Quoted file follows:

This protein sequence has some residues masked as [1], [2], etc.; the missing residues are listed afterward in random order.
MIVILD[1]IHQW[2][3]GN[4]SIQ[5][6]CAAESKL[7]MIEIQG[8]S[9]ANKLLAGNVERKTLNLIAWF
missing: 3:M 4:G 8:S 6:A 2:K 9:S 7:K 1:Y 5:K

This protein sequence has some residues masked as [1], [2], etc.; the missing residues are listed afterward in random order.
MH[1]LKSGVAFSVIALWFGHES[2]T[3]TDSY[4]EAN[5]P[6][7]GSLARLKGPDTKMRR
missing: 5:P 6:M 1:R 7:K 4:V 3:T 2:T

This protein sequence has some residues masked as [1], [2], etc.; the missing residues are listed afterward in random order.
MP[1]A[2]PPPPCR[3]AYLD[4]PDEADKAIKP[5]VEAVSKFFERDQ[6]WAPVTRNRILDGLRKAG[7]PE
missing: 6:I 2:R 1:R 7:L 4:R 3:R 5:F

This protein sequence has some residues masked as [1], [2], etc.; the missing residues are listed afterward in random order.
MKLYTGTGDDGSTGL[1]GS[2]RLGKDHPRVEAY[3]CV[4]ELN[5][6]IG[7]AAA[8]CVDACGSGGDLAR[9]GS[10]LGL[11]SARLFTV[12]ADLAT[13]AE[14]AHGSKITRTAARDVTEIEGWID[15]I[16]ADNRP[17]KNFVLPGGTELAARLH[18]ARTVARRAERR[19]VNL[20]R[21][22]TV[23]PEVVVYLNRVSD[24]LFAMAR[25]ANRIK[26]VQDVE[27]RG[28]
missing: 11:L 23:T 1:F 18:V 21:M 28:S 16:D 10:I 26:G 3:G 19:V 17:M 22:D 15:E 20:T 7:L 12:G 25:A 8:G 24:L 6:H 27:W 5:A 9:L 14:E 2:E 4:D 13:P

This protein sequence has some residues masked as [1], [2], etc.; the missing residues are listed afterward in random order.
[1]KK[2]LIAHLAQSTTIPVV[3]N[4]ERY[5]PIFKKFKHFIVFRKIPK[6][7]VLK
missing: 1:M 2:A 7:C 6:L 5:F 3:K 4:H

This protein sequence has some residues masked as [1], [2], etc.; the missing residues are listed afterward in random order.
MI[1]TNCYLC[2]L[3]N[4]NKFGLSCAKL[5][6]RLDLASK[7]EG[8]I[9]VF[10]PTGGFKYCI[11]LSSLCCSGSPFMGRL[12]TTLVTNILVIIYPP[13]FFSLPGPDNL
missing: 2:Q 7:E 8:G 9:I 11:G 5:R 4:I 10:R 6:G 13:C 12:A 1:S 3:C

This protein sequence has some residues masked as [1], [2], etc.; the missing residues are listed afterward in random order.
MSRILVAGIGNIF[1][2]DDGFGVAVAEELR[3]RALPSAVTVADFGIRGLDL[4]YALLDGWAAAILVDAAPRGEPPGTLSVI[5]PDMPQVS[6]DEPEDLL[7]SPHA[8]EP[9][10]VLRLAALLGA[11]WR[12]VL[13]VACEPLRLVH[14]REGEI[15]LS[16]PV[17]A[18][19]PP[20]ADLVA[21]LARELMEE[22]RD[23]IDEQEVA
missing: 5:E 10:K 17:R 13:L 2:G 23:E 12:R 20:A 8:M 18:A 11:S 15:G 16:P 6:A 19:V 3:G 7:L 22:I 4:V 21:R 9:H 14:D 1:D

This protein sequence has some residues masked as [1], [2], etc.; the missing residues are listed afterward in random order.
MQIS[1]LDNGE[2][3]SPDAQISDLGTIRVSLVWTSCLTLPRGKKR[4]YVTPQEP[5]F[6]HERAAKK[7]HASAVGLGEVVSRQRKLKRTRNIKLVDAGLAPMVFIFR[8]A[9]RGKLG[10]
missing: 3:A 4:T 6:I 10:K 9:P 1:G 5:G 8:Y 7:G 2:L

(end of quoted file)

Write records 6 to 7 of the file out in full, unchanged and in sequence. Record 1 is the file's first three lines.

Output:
This protein sequence has some residues masked as [1], [2], etc.; the missing residues are listed afterward in random order.
MI[1]TNCYLC[2]L[3]N[4]NKFGLSCAKL[5][6]RLDLASK[7]EG[8]I[9]VF[10]PTGGFKYCI[11]LSSLCCSGSPFMGRL[12]TTLVTNILVIIYPP[13]FFSLPGPDNL
missing: 2:Q 7:E 8:G 9:I 11:G 5:R 4:I 10:R 6:G 13:C 12:A 1:S 3:C

This protein sequence has some residues masked as [1], [2], etc.; the missing residues are listed afterward in random order.
MSRILVAGIGNIF[1][2]DDGFGVAVAEELR[3]RALPSAVTVADFGIRGLDL[4]YALLDGWAAAILVDAAPRGEPPGTLSVI[5]PDMPQVS[6]DEPEDLL[7]SPHA[8]EP[9][10]VLRLAALLGA[11]WR[12]VL[13]VACEPLRLVH[14]REGEI[15]LS[16]PV[17]A[18][19]PP[20]ADLVA[21]LARELMEE[22]RD[23]IDEQEVA
missing: 5:E 10:K 17:R 13:L 2:G 23:E 12:R 20:A 8:M 18:A 11:S 15:G 16:P 6:A 19:V 3:G 7:L 22:I 4:V 21:R 9:H 14:D 1:D